Archive for the ‘Performance Measurement’ Category

Measuring Sales Force Performance (KPI)

May 12, 2008

Google “Key Performance Indicator” and you will find enough KPI information to feel dizzy. It is important to know the difference between a performance indicator – some metric that we want to track – and the “key Performance Indicators” – or the most crucial performance indicators, those on which people are generally compensated on.

A recent article “Measuring Sales Force Performance” at gulfnews.com gives a few examples of performance indicators.

Customer and product related Measures:
– Number of new customers acquired
– Sales by product
– Sales by customer segment
– New product sales

Process Measures:
– Productivity
– Channel mix
– Turn-around time
– Number of calls made
– Number of prospects generated

Financial Measures:
– Sales value by geography
– Profitability
– Cost of acquisition
– Attrition
– Book growth
– Fee Income

Measuring metrics is one thing, but interpreting all the data collected is essential and usually the biggest challenge. There are a lot of industry benchmarks that can be used as indicators of how the company is performing compared to their competitors. Measures can also be compared against some framework, analyst point of view or analytics.

However I think the author of the article is entirely correct when he says that internal benchmarks are better because “they tell you what the best team can do in the same situation”. I think that performance indicator’s most valuable insight comes from comparing the metrics against historical data.

Can Performance be Measured?

April 17, 2008

John Fletcher posted an interesting article “Why Quantitative Measures Often Make Performance Worse, not Better” on the Slow Leadership Blog about how quantifiable objectives is more about office politics than performance.

The article takes the point of view that performance measurement does not work well because typically what is measured is not what matters the most, and that performance often delines when it is measured because once people reach their target there is no incentive to exceed it.

I previously shared some information on performance measurement as well as some personal stories. I agree with John that sometimes quantifiable objectives can be more about office politics and that they can have undesirable effects and he raises a several good points. However, I will say that performance cannot be evaluated without well defined criteria. The article also seems to say that any quantifiable objectives are not as good as less tangible measures, a statement which I can’t agree with.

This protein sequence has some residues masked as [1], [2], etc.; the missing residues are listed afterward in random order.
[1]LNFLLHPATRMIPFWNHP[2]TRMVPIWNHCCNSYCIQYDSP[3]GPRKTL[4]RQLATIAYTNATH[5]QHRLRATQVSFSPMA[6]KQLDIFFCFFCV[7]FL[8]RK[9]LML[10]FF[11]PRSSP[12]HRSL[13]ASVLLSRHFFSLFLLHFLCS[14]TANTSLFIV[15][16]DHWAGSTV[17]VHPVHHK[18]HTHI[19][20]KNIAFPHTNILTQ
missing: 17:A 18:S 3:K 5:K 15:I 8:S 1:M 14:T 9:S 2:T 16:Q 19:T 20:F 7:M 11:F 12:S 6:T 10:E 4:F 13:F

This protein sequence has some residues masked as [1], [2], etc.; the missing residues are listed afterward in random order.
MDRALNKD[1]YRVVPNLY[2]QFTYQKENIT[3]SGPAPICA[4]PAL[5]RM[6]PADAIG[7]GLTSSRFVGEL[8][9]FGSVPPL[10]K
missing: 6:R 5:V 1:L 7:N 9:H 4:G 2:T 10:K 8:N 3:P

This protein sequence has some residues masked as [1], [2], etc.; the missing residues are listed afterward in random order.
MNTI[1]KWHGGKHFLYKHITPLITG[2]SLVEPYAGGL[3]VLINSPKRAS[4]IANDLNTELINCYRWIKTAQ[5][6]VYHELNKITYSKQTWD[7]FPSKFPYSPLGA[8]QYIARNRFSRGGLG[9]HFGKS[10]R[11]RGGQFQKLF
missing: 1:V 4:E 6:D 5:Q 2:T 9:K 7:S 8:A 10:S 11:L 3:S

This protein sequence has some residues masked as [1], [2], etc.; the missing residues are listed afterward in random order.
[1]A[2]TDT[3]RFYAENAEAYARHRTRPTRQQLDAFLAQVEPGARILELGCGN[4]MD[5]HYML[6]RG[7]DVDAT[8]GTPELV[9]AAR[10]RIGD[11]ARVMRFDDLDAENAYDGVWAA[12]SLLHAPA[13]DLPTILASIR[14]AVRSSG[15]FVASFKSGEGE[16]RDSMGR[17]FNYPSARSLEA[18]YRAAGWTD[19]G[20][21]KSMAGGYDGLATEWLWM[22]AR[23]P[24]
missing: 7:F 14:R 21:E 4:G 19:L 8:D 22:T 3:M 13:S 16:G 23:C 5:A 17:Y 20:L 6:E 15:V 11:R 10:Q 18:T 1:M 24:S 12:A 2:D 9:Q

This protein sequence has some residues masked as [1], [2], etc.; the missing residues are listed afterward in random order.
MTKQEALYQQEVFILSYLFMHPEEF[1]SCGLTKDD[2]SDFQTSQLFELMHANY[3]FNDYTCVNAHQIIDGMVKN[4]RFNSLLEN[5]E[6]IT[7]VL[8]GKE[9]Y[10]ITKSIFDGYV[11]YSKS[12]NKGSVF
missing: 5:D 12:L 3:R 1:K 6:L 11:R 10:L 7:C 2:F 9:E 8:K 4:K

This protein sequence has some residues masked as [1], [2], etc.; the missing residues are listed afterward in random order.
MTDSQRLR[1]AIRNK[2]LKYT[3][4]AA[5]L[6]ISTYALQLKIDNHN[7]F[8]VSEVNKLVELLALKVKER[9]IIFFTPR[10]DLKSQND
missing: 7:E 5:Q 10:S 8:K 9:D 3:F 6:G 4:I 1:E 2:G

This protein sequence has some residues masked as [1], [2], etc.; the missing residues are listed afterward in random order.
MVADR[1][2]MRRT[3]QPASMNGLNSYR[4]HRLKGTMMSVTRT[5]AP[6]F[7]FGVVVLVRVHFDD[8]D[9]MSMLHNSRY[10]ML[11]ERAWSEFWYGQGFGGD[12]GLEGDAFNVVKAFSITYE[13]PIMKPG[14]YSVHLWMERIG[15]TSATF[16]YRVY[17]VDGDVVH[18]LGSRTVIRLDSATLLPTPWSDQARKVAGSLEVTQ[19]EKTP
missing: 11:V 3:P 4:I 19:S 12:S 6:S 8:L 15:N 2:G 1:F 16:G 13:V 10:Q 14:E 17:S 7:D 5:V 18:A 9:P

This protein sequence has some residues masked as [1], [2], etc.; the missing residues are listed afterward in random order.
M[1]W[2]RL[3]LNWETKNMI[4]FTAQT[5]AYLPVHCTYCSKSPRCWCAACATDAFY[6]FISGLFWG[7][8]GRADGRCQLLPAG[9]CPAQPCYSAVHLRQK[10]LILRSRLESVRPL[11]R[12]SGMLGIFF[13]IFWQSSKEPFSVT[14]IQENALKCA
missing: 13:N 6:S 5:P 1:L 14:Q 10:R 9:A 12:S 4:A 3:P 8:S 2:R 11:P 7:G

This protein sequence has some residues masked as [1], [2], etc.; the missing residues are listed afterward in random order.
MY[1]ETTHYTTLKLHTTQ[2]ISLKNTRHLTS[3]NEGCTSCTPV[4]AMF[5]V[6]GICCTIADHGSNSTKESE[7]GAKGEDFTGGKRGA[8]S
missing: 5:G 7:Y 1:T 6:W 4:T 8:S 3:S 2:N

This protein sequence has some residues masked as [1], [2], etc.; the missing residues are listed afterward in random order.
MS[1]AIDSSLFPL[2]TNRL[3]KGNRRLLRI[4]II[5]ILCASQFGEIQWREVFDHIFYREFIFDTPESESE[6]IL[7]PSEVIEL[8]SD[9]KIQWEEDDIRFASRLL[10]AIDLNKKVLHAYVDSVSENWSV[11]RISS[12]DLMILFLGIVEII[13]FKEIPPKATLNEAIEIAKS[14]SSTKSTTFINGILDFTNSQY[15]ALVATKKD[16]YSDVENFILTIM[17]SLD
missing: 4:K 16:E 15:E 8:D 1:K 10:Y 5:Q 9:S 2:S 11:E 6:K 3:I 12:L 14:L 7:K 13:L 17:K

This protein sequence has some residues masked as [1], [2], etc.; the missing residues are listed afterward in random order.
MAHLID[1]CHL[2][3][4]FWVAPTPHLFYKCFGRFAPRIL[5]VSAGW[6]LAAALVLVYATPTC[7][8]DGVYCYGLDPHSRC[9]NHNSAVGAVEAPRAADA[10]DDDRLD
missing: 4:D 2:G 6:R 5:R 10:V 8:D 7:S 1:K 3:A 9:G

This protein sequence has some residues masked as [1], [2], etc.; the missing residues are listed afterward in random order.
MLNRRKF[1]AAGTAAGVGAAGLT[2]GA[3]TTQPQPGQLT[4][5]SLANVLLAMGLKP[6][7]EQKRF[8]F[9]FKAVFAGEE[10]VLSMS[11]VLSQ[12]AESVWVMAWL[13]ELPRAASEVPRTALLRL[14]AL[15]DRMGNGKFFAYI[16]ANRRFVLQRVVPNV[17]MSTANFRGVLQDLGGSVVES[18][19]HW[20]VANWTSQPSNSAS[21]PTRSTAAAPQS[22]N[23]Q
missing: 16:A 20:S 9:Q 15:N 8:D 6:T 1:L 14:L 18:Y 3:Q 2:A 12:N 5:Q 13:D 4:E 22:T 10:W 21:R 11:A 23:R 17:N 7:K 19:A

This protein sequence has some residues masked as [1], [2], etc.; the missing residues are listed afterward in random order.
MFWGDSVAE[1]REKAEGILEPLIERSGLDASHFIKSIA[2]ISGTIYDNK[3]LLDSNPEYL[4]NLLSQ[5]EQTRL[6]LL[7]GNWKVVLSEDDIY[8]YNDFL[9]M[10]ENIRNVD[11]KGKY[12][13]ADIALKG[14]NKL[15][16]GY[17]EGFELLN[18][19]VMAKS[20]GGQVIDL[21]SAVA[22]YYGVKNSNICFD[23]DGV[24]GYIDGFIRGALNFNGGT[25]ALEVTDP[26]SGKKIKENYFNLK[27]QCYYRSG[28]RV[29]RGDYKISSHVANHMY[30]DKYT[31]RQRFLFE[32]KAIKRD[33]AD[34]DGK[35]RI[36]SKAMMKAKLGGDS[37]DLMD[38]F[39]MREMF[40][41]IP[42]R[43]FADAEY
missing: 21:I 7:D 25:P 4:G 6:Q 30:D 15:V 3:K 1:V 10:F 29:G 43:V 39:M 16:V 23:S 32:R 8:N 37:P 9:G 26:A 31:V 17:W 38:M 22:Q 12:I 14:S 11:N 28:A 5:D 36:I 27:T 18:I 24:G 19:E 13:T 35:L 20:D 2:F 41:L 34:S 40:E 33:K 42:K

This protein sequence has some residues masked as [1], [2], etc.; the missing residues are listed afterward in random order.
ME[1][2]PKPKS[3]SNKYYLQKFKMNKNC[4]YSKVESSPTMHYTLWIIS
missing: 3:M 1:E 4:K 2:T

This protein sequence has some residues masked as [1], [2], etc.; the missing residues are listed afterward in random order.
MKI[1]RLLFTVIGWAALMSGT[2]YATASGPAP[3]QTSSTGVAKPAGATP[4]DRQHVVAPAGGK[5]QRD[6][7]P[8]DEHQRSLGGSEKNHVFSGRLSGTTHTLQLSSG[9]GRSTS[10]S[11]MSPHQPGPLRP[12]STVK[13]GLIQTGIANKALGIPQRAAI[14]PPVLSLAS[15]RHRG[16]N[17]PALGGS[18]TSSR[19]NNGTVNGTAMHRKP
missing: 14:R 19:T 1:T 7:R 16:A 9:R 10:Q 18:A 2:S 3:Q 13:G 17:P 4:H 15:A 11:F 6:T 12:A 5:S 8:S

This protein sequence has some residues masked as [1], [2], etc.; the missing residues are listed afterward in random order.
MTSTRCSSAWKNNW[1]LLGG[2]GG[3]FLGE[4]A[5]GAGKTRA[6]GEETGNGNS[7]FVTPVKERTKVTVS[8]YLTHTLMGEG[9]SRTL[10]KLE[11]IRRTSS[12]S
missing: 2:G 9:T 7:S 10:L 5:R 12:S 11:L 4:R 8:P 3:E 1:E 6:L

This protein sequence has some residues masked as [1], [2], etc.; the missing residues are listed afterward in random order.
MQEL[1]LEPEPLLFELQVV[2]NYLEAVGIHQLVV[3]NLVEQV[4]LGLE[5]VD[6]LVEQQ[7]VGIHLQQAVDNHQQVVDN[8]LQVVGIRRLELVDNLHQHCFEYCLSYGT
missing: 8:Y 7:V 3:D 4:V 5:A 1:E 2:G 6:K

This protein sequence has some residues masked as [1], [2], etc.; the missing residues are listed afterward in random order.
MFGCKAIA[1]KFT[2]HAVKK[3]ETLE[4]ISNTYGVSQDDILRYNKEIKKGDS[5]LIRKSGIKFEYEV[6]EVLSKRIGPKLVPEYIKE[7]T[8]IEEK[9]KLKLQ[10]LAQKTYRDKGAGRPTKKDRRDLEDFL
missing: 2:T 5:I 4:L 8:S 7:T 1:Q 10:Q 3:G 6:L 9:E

The example of setting set targets also shows what to avoid; In the example, the goal is to answer 90% of inquiries – answer less than 90% and the employee does not get a bonus, answer more than 90% and the employee receives a bonus. This strategy could lead to employees doing the bare minimum of work to reach 90%, but not strive to achieve 100%. If the department’s goal was to answer as many queries as possible, a better solution would be to use a quota approach: achieve target and receive a bonus, answer between 90 and 95% of inquiries and receive a bigger bonus, answer between 96 and 99% of inquires and receive an even bigger bonus, and answer 100% of inquiries and get the max bonus. This way, at least in theory, employees will always be motivated to exceed the target.

Choosing “good” performance measures and metrics is one of the most critical aspects of designing an incentive plan, while”bad” measures could result in encouraging undesired behaviors. It is important to know exactly what the desired behaviors and goals are before choosing any measurement. Also, as David Cichelli from The Alexander Group and Liz Cobb from Makana Solutions pointed out earlier, too many measures can ruin a compensation plan by making it overly complex and confusing the payees.

Performance Measurement and Incentives

January 23, 2008

Sales performance incentives are relatively straightforward to figure out. At the simplest level, sales incentives are calculated by determining sales targets, measuring sales performance, and rewarding employee for their performance against the objectives.

However, performance-based incentives are harder to figure out in areas not involving sales. The key ingredient for incentives to work is to define MEASURABLE objectives.

There are other areas beside sales, where it is also possible to define quantifiable metrics. For example, for an employee working on an assembly line , we could measure the number of units manufactured in a certain period of time and the defect rate. We could measure the number of items shipped on time for a postal worker. We could also measure the response time and the number of complaints per call for a customer service associate.

The Harvard Business School created some of the best performance measurement articles and videos [UPDATED Apr 22, 08] I have found on the Internet. They focus more on enterprise performance measurement versus individual performance indicator, but some of the topics could offer good ideas for measurable goals.

Before implementing an incentive program, it is important to understand how affected employees feel about the planned metrics. In some cases, bad metrics could result in effects opposite to what was intended and lower moral!

In my next posts I will discuss some of my personal experiences with incentive compensation.